City Council this week narrowly approved a resolution to widen the East Medical Center Bridge, according to the Michigan Daily. The rebuilding would add an additional lane for cars by reducing the width of the sidewalk, and was passed over objections that the move could jeopardize cyclist safety and hinder U-M’s carbon emissions goals. The change is the inverse of the prevailing trend in town, which in recent years has seen automobiles lose space to pedestrians and cyclists.

Racist clauses are being excised from Ann Arbor property titles, the Michigan Daily reports. Deeds to many properties contain racial covenants restricting home ownership to members of “the Caucasion race.” Unenforceable since 1948 and explicitly illegal since 1968, these vestiges of a more intolerant age are the target of Justice InDeed, which is piloting a program in the Hannah subdivision to replace them with a clause welcoming people of all backgrounds.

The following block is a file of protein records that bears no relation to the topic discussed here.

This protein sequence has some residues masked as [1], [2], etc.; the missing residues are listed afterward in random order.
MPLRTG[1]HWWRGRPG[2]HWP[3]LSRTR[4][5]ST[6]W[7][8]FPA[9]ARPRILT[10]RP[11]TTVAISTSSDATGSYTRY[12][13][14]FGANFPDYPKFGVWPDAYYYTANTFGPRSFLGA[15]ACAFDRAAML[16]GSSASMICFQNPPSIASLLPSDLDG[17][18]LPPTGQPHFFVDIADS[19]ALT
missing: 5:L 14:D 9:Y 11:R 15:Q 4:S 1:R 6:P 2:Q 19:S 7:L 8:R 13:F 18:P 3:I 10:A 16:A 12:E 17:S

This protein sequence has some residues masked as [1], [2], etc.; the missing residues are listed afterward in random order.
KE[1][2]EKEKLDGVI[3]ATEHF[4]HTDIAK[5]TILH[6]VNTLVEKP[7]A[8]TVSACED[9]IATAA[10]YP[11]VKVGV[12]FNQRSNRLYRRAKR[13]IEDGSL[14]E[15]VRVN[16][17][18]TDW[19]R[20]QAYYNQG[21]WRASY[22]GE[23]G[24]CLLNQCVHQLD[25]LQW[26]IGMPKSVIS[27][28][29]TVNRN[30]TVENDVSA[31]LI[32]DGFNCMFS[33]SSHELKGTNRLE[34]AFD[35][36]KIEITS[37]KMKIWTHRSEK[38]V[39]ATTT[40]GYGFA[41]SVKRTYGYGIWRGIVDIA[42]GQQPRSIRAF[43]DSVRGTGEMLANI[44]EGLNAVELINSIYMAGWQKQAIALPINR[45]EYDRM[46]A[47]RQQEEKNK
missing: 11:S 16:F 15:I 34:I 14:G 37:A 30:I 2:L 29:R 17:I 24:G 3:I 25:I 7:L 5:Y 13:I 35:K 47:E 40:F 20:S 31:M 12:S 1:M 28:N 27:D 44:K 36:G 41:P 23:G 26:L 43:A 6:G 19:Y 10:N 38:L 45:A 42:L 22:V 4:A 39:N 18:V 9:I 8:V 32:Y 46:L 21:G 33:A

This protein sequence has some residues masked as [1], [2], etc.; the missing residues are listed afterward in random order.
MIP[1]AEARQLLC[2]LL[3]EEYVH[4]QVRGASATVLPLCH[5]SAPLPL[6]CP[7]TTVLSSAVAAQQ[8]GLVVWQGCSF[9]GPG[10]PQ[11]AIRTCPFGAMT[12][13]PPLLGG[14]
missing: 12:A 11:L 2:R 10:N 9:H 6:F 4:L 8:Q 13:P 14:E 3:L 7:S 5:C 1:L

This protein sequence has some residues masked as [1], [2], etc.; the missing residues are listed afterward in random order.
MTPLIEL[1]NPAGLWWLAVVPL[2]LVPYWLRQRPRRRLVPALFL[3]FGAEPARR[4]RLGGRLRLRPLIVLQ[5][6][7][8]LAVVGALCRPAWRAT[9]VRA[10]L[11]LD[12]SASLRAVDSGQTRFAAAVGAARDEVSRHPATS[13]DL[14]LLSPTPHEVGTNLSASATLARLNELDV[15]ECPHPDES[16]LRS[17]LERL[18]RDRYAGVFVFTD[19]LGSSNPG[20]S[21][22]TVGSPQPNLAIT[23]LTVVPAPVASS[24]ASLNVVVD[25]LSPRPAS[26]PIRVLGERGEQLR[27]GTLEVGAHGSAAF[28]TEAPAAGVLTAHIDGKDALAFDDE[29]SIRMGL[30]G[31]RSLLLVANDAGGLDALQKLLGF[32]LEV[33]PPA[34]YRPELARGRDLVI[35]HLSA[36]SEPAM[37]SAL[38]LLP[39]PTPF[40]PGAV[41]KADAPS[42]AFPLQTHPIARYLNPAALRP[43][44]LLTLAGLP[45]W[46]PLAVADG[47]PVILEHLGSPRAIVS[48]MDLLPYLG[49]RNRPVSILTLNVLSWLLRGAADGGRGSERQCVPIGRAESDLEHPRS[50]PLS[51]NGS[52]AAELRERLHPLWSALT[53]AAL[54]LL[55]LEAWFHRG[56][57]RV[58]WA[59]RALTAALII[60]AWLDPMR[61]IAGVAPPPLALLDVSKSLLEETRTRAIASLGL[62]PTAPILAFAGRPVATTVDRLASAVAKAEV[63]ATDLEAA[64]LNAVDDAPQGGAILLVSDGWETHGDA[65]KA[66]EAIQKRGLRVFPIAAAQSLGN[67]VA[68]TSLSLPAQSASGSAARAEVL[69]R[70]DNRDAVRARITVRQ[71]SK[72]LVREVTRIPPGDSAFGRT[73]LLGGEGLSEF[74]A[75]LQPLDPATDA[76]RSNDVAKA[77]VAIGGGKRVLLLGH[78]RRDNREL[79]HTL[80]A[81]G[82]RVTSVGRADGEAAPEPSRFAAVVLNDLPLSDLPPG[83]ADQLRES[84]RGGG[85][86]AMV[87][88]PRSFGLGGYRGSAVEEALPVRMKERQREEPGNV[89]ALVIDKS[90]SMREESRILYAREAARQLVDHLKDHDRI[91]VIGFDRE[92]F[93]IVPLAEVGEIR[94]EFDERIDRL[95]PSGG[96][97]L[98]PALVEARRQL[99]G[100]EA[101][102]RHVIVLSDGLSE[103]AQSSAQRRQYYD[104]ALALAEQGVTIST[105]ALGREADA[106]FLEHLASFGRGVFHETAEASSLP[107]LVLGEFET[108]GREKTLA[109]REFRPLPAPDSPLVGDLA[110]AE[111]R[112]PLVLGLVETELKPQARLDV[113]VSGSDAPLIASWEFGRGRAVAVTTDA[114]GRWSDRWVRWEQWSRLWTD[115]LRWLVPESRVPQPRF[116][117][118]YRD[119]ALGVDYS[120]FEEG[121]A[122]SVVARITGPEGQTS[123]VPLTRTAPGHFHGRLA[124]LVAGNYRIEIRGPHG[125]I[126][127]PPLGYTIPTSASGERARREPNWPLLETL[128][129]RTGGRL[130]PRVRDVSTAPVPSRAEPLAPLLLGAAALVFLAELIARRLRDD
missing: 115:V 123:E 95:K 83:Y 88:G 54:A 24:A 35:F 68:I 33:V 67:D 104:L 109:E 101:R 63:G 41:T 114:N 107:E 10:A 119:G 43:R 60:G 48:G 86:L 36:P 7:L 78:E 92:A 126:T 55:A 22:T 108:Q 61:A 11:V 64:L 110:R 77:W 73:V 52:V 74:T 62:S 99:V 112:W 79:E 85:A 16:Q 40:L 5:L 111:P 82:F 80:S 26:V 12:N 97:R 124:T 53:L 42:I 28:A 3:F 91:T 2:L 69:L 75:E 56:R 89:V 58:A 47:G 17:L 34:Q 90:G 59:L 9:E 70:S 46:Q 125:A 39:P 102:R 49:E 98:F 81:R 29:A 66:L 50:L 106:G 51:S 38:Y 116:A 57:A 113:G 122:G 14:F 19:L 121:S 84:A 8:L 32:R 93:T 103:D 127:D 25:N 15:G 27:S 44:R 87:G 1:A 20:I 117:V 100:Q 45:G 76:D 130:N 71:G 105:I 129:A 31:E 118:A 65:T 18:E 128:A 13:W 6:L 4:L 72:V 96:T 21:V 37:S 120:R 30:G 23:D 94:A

Artspace may be coming to Washtenaw County, Concentrate reports. The Minnesota-based nonprofit was invited by the Song Foundation to explore the possibility of building an artist-oriented affordable development, possibly in collaboration with Avalon Housing. It’s inviting members of the arts community to register by email for a virtual open house next Wednesday.